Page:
I try but stereotypes still linger

Anastasia Rogers, Detroit, MI. I am a firm believer that everyone, no matter if you’re a man, woman, or something in between, black, white, Asian, or a different race, should be treated equally and with respect. That being said, I often find myself making snap, harsh judgments about people that I’ve never even had a […]

I struggle with appreciation and appropriation.

Alec Marchant Ashland, OR As a white male who finds much inspiration, pleasure and interest in cultures other than my own, I sometimes worry if I muddy the lines between appreciation and appropriation. Through my studying and relationships with these other cultures, I know I have been guilty of appropriation on at least one occasion. […]

Two steps forward, one step back

Mary Lambert Merrick, NY I lived through the Civil Rights Movement. I once walked out of a store in SDouth Bend IN and was confronted with a full scale KKK march. I remember the riots of 1968–I lived in a mixed race neighborhood and we often sat on ourporch and watched the fires buring a […]

African-American, no. American whose’s black, yes!

Vanessa Minneapolis, MN I HATE the term African-American. I don’t hold citizenship to any country on the African continent so why do people feel the need to call me that. I’m the descendent of people who were forcible sold and brought to the country, raped, beaten, and denied personhood and their rights. They slaved and […]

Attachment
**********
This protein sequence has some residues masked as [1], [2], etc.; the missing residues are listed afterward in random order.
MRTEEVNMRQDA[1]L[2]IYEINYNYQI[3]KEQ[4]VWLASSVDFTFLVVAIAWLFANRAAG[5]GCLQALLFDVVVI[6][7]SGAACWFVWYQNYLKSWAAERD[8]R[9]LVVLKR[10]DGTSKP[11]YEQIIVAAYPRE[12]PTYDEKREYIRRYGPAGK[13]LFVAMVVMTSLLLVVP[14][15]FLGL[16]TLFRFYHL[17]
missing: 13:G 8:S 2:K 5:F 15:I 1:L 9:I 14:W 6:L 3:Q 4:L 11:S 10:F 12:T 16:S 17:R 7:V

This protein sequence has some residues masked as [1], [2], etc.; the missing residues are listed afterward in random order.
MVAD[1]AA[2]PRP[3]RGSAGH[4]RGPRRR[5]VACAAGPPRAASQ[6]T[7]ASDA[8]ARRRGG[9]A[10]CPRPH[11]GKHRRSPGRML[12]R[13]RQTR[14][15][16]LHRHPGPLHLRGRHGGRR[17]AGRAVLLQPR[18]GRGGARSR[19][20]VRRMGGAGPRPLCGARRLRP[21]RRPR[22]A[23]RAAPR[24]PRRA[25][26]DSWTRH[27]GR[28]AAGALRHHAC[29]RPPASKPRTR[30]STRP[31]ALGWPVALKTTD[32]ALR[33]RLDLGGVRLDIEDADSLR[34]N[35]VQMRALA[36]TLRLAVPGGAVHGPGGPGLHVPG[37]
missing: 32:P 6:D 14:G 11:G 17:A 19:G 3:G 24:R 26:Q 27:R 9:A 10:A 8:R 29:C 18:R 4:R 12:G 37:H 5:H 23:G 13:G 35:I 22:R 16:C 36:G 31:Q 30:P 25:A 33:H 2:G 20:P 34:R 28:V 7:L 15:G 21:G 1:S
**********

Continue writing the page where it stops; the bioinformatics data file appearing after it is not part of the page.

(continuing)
Injustice is Immoral; deserving of struggle.

Sheila Mahoney Boston, MA I was 10 in 1965 and am the Granddaughter of Irish immigrants also brutalized by white supremacists who went to Ireland from England to perform their cruelty. I cold relate to other American children in the south because of what my people in Ireland had endured. When will it all just […]

Working hard as a white woman

Lindsey Halsey River Falls, WI Sometimes I feel that racism is taken to such extremes that we forget how much everyone struggles and is judged through life. I’m a young, white, middle-class college student who struggles with school, an income, and creating a future. We all struggle throughout life, racism isn’t completely to blame.

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“You can pass.” Lifetime identity struggle.

Erica Jameson, Ashland, OR. My parents adopted five muti-racial children, something unheard of in the rural mountain town we lived in. Between being confused about being different, to occasional thoughtless racism, the line “You can pass [for white]” still makes me uneasy. Does this mean that I should want to? I still don’t know.

Little brown man in white class.

Student Century College, MN As an English language learner, sometimes I feel bad, shy, and ashamed.  I still struggle as everybody moves on.  Every day I am waiting to understand what everybody understands.  By that time I am going to feel I am a big man. See more from the Century Race Card Project conversation: […]